Sometimes, Sherlock just needed an escape. A break from the dizzying effects of his intellectual genius. When he was younger, he got that escape from the drugs he forced upon his abused body. Cocaine, his weapon of choice in the war against his own mind. His reaction to the drugs was amazing, the effects they had astounding, stimulating his brain like nothing else, he felt the euphoria of a high in the clarity of the world. Under the influence, he could see things that even he would normally miss. But before long, he became dependent, addicted, to the drugs, or more specifically, the adrenalin rush he got. It went to his head, affecting his ability to deduce, his brilliant mind hindered now, until even forming coherent thoughts felt like wading through thick honey, the sickly sweet smell cloying his mind, the sticky, viscous liquid clogging every vessel. It took a while, but with the help he received from an unlikely source, he was able to get himself back on track. Those few years were a definite low point for Sherlock; a darkness, shadowing days gone by with its overcast presence, that, although he did not want to be reminded of, he could not bring himself to delete. His past had shaped him, moulding him into the man he was now.
Sherlock Holmes, consulting detective, self-proclaimed high-functioning sociopath, genius. He was not a hero. He was not a good man, but he could become one, with the help of his friends. He had told himself he didn't need friends, he didn't have friends. "I've just got one," he had said. Since then, he had come to realise that the science of friendship wasn't that simple. Moriarty had taunted him with the threat of his friends' deaths - John, obviously, but Lestrade and Mrs Hudson too. The term 'friend' had now encompassed Molly, as well, since she had proved her worth in her unfailing loyalty and invaluable assistance and support with Lazarus. His perspective of the universe had changed indefinitely throughout the years he had spent with John as his flatmate, and the subsequent years of solitary loneliness. He had had to re-evaluate himself and the world he found himself living in.
Sherlock had had no idea how much pain his heart could hold, until he had past the point of no return, until he had had to give up everything in his life that made him happy. Everything he thought he knew about himself had been ripped apart. His very soul had been exposed for the eyes of Torment, Guilt, Fear and Anguish to destroy, then re-moulded into a version if himself that was a stranger to his body and mind. He was not the same man that had walked out into the sunlight on that roof, that fateful day when everything changed.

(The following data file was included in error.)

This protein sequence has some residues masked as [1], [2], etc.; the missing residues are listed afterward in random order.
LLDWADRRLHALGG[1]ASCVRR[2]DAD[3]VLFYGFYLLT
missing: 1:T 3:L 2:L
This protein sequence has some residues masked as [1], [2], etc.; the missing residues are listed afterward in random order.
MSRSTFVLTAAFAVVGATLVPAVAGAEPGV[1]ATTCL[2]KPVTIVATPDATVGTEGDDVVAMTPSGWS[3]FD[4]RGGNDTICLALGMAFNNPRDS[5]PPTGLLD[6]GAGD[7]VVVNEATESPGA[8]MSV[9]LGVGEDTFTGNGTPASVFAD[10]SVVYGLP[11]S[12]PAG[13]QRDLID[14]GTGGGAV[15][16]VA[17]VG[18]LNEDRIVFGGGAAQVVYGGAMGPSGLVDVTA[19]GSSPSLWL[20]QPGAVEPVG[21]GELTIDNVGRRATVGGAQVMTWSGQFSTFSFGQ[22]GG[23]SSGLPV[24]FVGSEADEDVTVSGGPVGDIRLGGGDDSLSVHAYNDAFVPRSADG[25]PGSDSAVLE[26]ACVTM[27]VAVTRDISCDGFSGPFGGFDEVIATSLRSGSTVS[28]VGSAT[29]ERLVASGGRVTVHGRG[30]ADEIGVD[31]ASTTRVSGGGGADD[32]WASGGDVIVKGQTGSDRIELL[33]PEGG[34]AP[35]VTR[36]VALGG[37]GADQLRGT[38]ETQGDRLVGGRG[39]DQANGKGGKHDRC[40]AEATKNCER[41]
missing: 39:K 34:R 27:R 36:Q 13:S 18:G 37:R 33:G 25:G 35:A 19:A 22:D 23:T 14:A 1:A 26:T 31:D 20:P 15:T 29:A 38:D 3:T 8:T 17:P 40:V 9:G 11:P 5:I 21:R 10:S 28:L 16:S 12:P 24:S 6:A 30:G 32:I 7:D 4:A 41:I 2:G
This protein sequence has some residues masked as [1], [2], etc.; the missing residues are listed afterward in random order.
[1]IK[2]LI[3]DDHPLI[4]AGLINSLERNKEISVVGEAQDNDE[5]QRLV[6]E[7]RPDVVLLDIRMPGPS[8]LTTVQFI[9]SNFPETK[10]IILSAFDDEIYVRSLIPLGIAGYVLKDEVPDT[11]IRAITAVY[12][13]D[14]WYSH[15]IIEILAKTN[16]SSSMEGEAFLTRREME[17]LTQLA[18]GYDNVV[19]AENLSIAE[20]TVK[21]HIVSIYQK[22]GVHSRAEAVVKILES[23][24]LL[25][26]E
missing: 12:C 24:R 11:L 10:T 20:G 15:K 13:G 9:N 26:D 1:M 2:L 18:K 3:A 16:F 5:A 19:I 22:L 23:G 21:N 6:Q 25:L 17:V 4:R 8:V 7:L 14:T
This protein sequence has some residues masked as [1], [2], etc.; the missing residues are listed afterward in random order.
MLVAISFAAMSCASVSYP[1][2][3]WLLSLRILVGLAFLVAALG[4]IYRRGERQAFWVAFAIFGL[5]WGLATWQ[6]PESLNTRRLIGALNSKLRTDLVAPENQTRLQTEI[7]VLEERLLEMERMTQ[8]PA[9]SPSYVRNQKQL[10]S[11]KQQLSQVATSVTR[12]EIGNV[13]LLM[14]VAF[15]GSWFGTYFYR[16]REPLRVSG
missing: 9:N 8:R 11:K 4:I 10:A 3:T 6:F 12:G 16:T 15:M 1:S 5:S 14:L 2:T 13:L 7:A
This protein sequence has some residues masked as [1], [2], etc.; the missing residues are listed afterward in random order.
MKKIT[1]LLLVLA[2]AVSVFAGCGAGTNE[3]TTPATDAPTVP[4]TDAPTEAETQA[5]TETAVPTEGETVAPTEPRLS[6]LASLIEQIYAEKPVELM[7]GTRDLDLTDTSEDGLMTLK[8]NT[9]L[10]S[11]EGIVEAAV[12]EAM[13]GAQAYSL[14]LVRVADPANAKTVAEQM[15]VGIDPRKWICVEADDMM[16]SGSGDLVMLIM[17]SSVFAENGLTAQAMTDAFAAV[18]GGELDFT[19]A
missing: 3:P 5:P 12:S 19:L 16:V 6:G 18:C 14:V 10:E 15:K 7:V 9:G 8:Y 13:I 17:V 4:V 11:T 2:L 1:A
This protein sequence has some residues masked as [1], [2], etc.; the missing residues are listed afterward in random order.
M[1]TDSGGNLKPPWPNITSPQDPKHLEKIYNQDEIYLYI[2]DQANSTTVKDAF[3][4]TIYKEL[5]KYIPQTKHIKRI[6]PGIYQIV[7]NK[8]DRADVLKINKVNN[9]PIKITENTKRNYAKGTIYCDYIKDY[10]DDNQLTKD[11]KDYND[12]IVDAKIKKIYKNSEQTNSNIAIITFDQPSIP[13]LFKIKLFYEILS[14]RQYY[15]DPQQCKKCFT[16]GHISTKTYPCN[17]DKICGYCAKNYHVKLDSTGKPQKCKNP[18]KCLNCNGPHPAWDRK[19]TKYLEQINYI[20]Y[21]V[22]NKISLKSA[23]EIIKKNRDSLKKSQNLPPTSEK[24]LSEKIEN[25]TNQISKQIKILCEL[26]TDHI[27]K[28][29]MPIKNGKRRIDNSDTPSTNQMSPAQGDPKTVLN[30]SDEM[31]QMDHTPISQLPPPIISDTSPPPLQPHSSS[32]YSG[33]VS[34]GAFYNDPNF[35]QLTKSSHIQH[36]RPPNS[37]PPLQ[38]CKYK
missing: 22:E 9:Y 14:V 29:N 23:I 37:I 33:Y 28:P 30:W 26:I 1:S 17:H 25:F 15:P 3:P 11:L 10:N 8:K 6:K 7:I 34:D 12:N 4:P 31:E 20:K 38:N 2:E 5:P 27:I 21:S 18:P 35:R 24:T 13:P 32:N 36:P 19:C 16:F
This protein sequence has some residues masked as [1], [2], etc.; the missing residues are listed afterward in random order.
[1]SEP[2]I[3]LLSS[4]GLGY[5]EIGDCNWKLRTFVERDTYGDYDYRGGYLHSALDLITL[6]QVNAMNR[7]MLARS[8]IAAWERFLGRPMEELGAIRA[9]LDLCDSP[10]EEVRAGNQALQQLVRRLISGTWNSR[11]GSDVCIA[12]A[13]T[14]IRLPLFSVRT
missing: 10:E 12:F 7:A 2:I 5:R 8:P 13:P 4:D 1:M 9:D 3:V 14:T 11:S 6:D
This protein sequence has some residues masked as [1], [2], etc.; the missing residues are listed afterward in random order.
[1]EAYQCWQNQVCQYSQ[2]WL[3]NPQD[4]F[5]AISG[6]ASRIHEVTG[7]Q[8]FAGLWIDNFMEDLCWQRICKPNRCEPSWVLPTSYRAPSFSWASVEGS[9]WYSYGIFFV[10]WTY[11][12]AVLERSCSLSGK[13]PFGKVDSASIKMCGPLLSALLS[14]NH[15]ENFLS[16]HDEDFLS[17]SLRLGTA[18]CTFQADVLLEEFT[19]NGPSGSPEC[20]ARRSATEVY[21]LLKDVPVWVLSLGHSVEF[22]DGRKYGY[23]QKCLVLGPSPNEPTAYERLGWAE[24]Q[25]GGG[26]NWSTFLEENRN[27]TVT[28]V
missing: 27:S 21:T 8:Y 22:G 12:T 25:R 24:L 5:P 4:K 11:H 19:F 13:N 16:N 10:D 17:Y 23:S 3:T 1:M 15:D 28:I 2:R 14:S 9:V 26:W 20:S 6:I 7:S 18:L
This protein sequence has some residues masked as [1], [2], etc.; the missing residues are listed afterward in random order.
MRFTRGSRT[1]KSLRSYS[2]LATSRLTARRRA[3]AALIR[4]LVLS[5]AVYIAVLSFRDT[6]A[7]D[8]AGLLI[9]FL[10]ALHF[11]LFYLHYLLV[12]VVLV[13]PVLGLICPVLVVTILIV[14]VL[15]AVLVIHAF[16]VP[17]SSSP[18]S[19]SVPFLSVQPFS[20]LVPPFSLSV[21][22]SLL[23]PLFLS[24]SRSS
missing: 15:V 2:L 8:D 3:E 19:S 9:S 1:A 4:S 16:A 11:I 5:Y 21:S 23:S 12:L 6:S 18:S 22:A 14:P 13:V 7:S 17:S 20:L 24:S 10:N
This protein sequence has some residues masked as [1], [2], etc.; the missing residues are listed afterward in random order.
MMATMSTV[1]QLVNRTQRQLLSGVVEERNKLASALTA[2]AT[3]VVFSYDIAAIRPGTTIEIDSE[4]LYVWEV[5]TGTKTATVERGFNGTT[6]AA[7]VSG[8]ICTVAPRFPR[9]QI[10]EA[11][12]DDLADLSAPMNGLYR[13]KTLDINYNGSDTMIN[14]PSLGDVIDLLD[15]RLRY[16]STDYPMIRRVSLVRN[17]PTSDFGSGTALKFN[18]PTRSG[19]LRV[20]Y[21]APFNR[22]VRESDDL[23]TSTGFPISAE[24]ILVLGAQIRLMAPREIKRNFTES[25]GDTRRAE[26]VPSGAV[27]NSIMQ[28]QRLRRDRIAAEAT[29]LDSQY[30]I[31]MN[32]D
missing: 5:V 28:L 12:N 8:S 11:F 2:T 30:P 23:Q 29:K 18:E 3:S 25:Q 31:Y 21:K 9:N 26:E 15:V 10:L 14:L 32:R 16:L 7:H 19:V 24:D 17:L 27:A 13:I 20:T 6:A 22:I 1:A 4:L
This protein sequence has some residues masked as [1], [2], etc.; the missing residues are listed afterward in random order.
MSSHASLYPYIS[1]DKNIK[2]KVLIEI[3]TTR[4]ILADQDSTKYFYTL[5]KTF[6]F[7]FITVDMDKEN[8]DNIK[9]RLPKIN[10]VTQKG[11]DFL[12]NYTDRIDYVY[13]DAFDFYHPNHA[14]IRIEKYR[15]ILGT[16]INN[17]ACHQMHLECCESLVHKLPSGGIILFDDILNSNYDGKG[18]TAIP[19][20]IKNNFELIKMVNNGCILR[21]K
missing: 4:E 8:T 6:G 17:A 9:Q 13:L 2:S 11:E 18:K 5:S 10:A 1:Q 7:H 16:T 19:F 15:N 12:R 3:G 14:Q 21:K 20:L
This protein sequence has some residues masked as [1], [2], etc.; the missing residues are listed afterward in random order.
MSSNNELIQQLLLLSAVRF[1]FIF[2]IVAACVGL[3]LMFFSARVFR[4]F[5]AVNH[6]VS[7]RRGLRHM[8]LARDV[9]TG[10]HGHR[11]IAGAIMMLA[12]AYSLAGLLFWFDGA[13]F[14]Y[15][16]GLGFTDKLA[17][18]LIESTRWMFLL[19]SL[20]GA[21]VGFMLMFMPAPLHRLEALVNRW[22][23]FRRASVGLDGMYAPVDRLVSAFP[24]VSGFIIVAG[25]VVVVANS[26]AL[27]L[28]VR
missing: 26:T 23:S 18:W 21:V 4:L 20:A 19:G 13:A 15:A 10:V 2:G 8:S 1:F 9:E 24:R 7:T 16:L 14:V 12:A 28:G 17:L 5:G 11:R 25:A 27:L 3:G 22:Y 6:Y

Ever since 'The Reichenbach Fall', as it had been christened, he had hidden away, not just physically but mentally as well. He had withdrawn into himself, imprisoned himself in his mind palace with only his subconscious operating on a physical level. Throughout the years since his drug habit had receded, he had built up his mind palace to become his sanctuary. A place only he could access, where he could be alone, wherever his body was, whoever he was with. It was his sorting office, storing any useful data on his hard-drive; deleting unnecessary information to stop it clouding his clarity when it was vital. It was the place he retreated to when he needed to think, or just some time to himself. Sherlock's mind palace was his coping mechanism, and it took whatever form his subconscious deemed necessary for his need. Depending on his mood, he could end up anywhere.
Seeing John at his 'grave', hearing his broken voice, had crushed Sherlock. All the blocked emotions exploded as the dam burst, flooding his mind and short-circuiting his brain. Standing there, under the shade of the tree, watching John's retreating form, small and sad, he felt completely drained, of energy, of emotion, of life.